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Hard Hats And Work Site Safety

By Bill Underwooda

hard hats are ubiquitous on job sites, and are practically synonymous with many trades. You might already wear a hard hat in the workplace, or be required to when you visit a work site. Everyone is somewhat familiar with them, but beside the obvious fact that they protect your head, there are a few things you might not know.

In any jobs where falling objects could strike someones head, they are mandated by OSHA. Although the administration doesn’t specify exactly what occupations this applies to, most potentially hazardous workplaces require them. Because head injury can be so serious, workers would probably want to be wearing one anyway.

We think of their hard exterior as being their chief safety feature, but the physics is a little more complicated. If the exterior rested directly against the scalp, a falling object would still hurt quite a bit. Luckily, they are designed with a special webbing.

The carefully designed webbing holds the shell slightly away from the wearer’s scalp. When a falling object strikes the shell, this gap provides a little travel room so that the shell can move with the blow without hitting the skull. Instead, the straps of the helmet distributes the kinetic energy across the entire webbing.

There is a similar piece of protective gear that lacks this protective webbing. At first glance, you might not notice a difference. These “bump caps” are fine for some applications where there is less risk of serious injury. While there’s nothing wrong with using these other hats where appropriate, it is important to know the difference.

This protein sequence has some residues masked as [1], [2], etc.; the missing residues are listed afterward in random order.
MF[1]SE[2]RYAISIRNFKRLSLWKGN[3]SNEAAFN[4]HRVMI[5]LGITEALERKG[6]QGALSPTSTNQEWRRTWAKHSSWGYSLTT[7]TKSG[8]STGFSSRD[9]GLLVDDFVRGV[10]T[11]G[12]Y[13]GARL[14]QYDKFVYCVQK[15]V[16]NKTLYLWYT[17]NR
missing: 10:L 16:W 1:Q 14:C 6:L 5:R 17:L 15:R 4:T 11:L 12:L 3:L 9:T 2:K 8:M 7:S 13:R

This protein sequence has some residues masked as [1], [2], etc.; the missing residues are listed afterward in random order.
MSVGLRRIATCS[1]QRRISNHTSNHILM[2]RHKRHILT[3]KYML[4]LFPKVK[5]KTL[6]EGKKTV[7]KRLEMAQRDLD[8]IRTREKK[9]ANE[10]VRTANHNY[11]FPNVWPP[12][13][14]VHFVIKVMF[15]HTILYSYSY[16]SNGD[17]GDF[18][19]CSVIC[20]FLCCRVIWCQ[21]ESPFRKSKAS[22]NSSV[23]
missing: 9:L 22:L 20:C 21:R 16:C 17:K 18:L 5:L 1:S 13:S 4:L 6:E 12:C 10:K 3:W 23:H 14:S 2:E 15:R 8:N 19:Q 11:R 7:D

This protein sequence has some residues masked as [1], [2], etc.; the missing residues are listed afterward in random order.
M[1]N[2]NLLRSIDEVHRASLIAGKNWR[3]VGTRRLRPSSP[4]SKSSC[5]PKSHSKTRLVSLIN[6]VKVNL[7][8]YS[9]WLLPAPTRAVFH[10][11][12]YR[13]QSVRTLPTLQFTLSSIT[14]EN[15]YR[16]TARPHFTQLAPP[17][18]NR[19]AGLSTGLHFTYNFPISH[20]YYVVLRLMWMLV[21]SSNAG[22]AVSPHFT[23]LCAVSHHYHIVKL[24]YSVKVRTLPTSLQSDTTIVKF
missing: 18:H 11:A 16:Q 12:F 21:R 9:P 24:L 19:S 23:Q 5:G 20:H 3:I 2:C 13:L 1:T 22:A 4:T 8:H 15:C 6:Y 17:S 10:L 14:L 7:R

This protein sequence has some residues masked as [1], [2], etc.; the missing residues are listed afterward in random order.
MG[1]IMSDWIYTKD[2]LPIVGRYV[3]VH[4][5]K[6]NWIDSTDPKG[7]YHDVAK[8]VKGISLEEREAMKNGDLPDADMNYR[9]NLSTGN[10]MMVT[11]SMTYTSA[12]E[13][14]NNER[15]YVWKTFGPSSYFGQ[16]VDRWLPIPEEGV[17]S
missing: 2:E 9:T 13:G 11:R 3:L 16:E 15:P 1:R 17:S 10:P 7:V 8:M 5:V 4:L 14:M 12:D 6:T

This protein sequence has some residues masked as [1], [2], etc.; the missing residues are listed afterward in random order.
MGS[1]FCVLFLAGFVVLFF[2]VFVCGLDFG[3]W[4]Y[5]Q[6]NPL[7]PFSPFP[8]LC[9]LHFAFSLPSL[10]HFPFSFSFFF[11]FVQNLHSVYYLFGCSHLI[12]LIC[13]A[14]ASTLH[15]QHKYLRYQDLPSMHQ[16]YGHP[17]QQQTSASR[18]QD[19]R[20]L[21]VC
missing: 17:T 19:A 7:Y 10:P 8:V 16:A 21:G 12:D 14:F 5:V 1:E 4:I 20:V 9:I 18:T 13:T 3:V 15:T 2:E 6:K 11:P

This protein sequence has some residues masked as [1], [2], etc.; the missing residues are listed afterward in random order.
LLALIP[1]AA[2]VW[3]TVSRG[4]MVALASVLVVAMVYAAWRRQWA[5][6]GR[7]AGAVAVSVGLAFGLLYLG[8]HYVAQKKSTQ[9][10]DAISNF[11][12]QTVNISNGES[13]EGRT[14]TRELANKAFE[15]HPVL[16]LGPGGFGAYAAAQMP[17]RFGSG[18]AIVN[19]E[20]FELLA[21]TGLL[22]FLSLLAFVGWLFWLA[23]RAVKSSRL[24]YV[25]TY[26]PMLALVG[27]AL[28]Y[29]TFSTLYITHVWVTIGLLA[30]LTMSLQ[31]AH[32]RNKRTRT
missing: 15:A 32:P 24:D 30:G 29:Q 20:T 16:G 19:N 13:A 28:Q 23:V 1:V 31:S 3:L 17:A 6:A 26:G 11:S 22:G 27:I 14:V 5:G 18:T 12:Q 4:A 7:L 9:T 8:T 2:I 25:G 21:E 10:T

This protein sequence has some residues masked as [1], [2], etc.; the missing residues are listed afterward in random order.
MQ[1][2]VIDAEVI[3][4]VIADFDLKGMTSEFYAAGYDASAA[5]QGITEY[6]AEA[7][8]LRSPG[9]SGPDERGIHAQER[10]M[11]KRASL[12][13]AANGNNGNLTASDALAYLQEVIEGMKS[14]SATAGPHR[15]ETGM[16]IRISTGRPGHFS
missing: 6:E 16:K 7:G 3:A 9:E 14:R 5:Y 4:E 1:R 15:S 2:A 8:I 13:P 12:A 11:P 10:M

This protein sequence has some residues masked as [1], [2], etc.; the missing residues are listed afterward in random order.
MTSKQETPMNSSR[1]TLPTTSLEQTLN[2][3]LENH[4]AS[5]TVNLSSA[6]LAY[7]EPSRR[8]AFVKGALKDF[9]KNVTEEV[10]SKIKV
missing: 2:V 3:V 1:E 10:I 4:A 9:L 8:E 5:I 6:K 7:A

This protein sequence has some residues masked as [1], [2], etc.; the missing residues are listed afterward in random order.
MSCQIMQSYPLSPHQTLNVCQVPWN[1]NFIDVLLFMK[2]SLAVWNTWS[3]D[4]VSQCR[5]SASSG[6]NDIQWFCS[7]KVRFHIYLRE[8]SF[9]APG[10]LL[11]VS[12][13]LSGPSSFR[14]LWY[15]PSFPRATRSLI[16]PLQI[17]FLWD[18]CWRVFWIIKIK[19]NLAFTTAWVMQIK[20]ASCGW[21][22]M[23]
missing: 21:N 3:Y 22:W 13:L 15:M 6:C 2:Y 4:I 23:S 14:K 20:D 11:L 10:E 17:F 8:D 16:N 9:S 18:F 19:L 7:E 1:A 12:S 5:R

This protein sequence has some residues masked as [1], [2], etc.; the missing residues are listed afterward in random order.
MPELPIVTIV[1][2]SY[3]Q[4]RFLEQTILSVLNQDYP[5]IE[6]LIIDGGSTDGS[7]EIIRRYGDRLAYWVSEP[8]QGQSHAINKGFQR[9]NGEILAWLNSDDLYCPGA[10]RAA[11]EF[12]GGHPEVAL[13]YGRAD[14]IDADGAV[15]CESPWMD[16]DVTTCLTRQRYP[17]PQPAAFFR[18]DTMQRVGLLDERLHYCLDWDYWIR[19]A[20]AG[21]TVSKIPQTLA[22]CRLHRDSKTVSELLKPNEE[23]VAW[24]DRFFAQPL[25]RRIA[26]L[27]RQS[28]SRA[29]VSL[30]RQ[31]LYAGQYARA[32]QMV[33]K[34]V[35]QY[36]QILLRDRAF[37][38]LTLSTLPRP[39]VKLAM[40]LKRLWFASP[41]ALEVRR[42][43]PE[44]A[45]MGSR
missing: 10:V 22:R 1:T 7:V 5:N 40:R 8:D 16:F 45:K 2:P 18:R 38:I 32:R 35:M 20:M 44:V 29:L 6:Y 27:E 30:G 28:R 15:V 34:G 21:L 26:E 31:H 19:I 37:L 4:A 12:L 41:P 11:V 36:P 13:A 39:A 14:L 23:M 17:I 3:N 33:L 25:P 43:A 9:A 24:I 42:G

Picking the right one is important. If you are working with electricity, you might need a class G or E hard hat. Class C is conductive, so you’d hate to choose one of those accidentally. Also, although hard hats are mostly associated with protection against things falling straight down, some workplaces also present the risk of a lateral blow for which you would want a Type 2.

Of course, worse than the wrong type would be none at all. Hard hats are widely used, and for good reason. Not only are they required in many jobs, but if you work anywhere that presents a danger of head injury, you’ll want quality head protection.

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Article Citation
MLA Style Citation:
Underwooda, Bill "Hard Hats And Work Site Safety." Hard Hats And Work Site Safety. 3 Jul. 2010. 9 Apr 2015 <>.

APA Style Citation:
Underwooda, B (2010, July 3). Hard Hats And Work Site Safety. Retrieved April 9, 2015, from

Chicago Style Citation:
Underwooda, Bill "Hard Hats And Work Site Safety"

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